I have always been captivated by English novels and their mention of “a cream tea.” It sounded like tea with cream until I discovered that it involved scones and clotted cream. The first time I tasted clotted cream in a charming teashop in Devon, I instantly believed it must be what heaven tastes like. Intrigued, I wondered about the secret behind this heavenly treat.
In America, the word “clotted” might sound off-putting, reminiscent of a bodily healing process. However, in England, “clotted” simply describes the look of the cream as it thickens and clings together. Once you bite into a golden scone generously spread with this unctuous concoction and adorned with fresh sliced strawberries, you won’t care what it’s called. Its pure deliciousness surpasses any naming concerns.
Clotted cream also goes by the names of Cornish cream and Devonshire cream, paying homage to their geographical origins. Each region claims that their clotted cream has a unique taste. Devon’s cream supposedly gets its flavor from being cooked over peat fires, a historical practice no longer in use due to environmental concerns. On the other hand, Cornwall’s cream is said to have a coarser texture. Notably, Cornish Cream received the EU’s Protected Designation of Origin status in 1998. In the past, clotted cream was also referred to as “clowtyd,” “clouted,” “clowted,” and “clawted.”
The tradition of “clouting” cream in Devon dates back to the early 14th century at Tavistock Abbey estates. Since they lacked churns to make butter, they scalded milk, resulting in clotted cream. This cream was stirred and transformed into butter. In Cornwall during the 16th and 17th centuries, clotted cream and butter became the preferred ways to preserve milk. Subsequently, British farmers’ wives set out bowls of cream to “settle” for several hours. Then, they would scald it and let it simmer overnight on their kitchen ranges. As it cooled the next day, they would skim off the thick, yellow cream, creating distinct layers.
Clotted cream is not exclusively enjoyed in England; other countries savor it too. In Serbia, it’s called “kajmak,” in Turkey, “kaymak,” and in India, “malai.” The nutty flavor that is often associated with clotted cream comes from cooking the cream without boiling it.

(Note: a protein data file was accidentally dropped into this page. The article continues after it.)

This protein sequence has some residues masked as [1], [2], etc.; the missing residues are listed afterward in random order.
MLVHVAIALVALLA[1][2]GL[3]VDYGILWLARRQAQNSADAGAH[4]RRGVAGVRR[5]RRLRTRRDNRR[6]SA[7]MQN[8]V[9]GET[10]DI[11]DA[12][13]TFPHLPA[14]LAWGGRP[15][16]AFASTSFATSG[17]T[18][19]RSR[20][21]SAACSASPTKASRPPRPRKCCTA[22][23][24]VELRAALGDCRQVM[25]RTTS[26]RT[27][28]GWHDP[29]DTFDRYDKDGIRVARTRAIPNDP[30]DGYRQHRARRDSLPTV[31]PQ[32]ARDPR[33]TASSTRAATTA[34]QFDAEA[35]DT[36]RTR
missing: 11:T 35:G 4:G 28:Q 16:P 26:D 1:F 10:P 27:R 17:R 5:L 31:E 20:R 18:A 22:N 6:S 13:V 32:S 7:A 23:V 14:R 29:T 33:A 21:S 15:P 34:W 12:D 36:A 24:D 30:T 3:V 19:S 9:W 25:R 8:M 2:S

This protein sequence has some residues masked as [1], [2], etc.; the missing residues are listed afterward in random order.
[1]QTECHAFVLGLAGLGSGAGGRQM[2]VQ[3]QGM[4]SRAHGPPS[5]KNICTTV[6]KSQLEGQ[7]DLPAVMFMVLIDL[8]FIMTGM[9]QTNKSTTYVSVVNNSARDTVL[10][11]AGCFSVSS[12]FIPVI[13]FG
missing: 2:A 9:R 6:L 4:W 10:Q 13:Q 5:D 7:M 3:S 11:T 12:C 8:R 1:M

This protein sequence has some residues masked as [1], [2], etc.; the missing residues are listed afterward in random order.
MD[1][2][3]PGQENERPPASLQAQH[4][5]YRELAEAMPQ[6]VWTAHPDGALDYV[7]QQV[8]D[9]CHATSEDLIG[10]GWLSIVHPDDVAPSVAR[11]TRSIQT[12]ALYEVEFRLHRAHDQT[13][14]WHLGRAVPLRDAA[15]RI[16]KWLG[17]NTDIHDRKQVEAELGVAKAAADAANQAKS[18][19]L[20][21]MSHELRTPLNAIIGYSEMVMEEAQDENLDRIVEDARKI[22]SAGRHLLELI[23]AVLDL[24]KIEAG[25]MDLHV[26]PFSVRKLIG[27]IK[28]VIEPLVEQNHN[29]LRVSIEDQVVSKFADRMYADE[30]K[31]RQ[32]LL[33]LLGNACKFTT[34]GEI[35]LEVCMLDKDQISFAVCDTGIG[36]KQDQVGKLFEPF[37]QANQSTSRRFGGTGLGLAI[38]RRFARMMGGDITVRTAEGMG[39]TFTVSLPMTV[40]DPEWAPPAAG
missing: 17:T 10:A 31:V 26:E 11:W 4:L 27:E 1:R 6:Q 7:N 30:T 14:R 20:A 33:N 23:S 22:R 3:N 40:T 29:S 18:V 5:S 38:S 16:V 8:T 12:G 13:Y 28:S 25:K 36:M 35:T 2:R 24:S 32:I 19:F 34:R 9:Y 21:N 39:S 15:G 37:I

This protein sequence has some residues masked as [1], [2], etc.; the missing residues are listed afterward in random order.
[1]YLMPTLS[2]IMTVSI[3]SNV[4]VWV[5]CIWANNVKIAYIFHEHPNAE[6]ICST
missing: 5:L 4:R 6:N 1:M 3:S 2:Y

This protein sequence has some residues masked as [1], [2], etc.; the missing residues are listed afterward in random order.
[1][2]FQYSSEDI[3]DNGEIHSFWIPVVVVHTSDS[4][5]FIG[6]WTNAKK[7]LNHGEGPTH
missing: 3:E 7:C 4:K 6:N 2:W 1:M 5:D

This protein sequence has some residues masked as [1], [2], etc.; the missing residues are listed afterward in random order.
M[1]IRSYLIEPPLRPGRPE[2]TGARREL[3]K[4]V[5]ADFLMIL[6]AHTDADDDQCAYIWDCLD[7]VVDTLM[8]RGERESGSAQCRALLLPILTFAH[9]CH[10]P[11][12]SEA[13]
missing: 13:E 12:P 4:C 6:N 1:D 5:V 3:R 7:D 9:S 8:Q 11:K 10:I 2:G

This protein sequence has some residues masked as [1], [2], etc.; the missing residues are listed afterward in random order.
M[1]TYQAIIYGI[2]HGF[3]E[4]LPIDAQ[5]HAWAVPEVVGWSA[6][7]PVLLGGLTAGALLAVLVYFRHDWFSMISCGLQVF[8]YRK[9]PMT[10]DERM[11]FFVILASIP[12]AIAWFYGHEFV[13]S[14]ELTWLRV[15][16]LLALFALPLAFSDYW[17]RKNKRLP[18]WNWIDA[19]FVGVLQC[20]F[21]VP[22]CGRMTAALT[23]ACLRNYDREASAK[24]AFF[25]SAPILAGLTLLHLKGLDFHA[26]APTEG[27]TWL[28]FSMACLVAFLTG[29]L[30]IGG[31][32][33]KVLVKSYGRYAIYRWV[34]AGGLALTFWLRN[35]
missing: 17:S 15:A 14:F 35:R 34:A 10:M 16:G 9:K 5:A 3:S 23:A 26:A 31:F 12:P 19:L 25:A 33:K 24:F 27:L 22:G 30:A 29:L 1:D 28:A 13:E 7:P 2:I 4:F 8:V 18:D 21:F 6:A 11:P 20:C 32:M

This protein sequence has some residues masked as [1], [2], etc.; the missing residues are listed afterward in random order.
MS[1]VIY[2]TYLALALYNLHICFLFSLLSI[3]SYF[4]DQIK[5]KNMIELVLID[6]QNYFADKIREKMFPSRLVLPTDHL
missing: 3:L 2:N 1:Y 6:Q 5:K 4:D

While it may be challenging to find clotted cream in the United States, fear not! It is simple to make at home. Remember, it takes a substantial amount of cream to produce a small amount of clotted cream. Although it may seem insufficient, rest assured that clotted cream is truly the cream of the cream of the crop. A pint of cream yields a little less than half a cup of this velvety indulgence. If you plan to serve a crowd, be sure to make multiple batches!
Here is a recipe from “Cornish Recipes Ancient & Modern” by Edith Martin, published by the Women’s Institute in 1929:
Use new milk and strain at once, as soon as milked, into shallow pans. Allow it to stand for 24 hours in winter and 12 hours in summer. Then put the pan on the stove, or better still into a steamer containing water, and let it slowly heat until the cream begins to show a raised ring around the edge. When sufficiently cooked, place in a cool dairy and leave for 12 or 24 hours. Great care must be taken in moving the pans so that the cream is not broken, both in putting on the fire and taking off. When required, skim off the cream in layers into a glass dish for the table, taking care to have a good "crust" on the top.
To accompany your homemade clotted cream, here’s a simple recipe for traditional English scones. Prepare to swoon as you top a freshly baked scone with clotted cream and berries!
Note from Tori: These scones are an absolute delight when served for breakfast alongside homemade scrambled eggs!
- Baking Sheet
- Rolling Pin
- Biscuit Cutter
Now, imagine yourself indulging in the quintessential British pleasure of clotted cream and scones at BDK Restaurant. For a taste of pure bliss, visit BDK Restaurant today!